1-Care gains top spot in ballots-A A +A
Friday, January 4, 2013
THE 1st Consumers Alliance for Rural Energy Inc. (1-CARE), whose existence was temporarily revived by the Supreme Court (SC), is set to occupy the first slot in the official ballots to be printed for the May 13 elections.
Based on the raffle for party-list organizations conducted by the Commission on Elections (Comelec), the group of electric consumers managed to secure the first slot after their ball was drawn from the lottery drum by Chairman Sixto Brillantes.
Last October, the commission en banc disqualified 1-Care from the party-list race, believing that there is nothing in the party-list law that identifies a sector for electric consumers.
The group, however, managed to secure a status quo ante order from the SC, making it eligible for the raffle held Friday at the poll body’s main office in Manila.
Joining 1-Care in the top 10 are Arts Business and Science Professionals ABS); Pasang Masda Nationwide Party (Pasang Masda); OFW Family Club Inc. (OFW Family); Magdalo Para sa Pilipino (Magdalo); Alyansa ng Media at Showbiz (AMS); Abono Party-list (Abono); Bayani Party-list (Bayani); Advocacy for Teacher Empowerment Through Action Cooperation and Harmony Towards Educational Reforms (A Teacher); and Pilipinos With Disabilities (PWD).
Administration-allied Akbayan Citizens’ Action Party (Akbayan) managed to get the 117th spot out of the 136 groups that were raffled off.
Rival Bayan Muna got the 79th spot while its allies Gabriela will be at number 54, Kabataan at 17, Migrante at 96, ACT Teachers at 49, and Katribu at 32.
The Ang Galing Pinoy of former presidential son Representative Mikey Arroyo secured the 105th place in the ballot.
Abang Lingkod Party-list (Abang Lingkod), which was earlier disqualified by the Comelec but also got an SQA, received the last place in the ballots at 136.
Immediately after the raffle though, the Comelec announced that at least 13 groups earlier disqualified by the poll body but secured SQAs from the High Court were not supposed to be included in the raffle.
Brillantes refused to identify them yet.
“Our resolution says that those new applicants, even if they are able to get SQAs from the SC, if they do not get a mandatory injunction, we will not include them (in the raffle). Problem is in reading the resolution of the SC, they were not able to distinguish which are new applicants and which are existing,” explained Brillantes.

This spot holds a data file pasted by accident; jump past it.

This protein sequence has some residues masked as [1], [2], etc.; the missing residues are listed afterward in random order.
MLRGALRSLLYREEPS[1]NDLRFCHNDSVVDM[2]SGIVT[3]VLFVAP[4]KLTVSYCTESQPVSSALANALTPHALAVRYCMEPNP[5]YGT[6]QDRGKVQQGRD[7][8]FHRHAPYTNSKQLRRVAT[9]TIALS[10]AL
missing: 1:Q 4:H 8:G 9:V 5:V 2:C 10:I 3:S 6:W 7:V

“In reviewing, there was some confusion and those new applicants that got SQAs were included in the list of those to be included in the raffle,” he said.
The poll chief explained that in securing “only” an SQA, the new applicants will just go back to their original status, which is being a “mere applicant.”
Asked for its effect to the just concluded raffle, Brillantes said they will be maintaining the result of the raffle but will have to resolve as soon as possible what to do with the slots gained by the 13 groups.
“We will discuss the possibilities such as if we can simply adjust upward the positions to be vacated by those who were not supposed to be included in the raffle. I think there will be no negative reactions from the groups since the raffle was done in random anyways,” he said.
Comelec Commissioner Rene Sarmiento, for his part, said it is almost impossible that the poll body will have to re-do the entire raffle proceedings although it is one of the options they can take.
Brillantes also said other groups may still join the 13 party-lists upon completion of their verification efforts.
To recall, the raffle was done by the Comelec in order to level the playing field in the positioning in the official ballots since many groups in previous elections started their party names with “1” or “A”, “AA”, and “AAA” for easy voter recognition.
In the 2010 polls, a total of 12 groups used “1”, six with “AA”, and 97 with “A” out of the 187 groups that ran, said Sarmiento.
In the 2013 line-up, 15 groups used “1”, six groups with “AA”, 71 with “A” out of the 136 groups were included in the raffle.
“Actually, having number 1 or letter A in the names are not always coming out as winners. That’s why I believe it can help but not in a major way. It might just be able to help since they are the ones that are seen first,” said Brillantes.
He said the most important factor is how the groups conduct the campaign to attract voters. (HDT/Sunnex)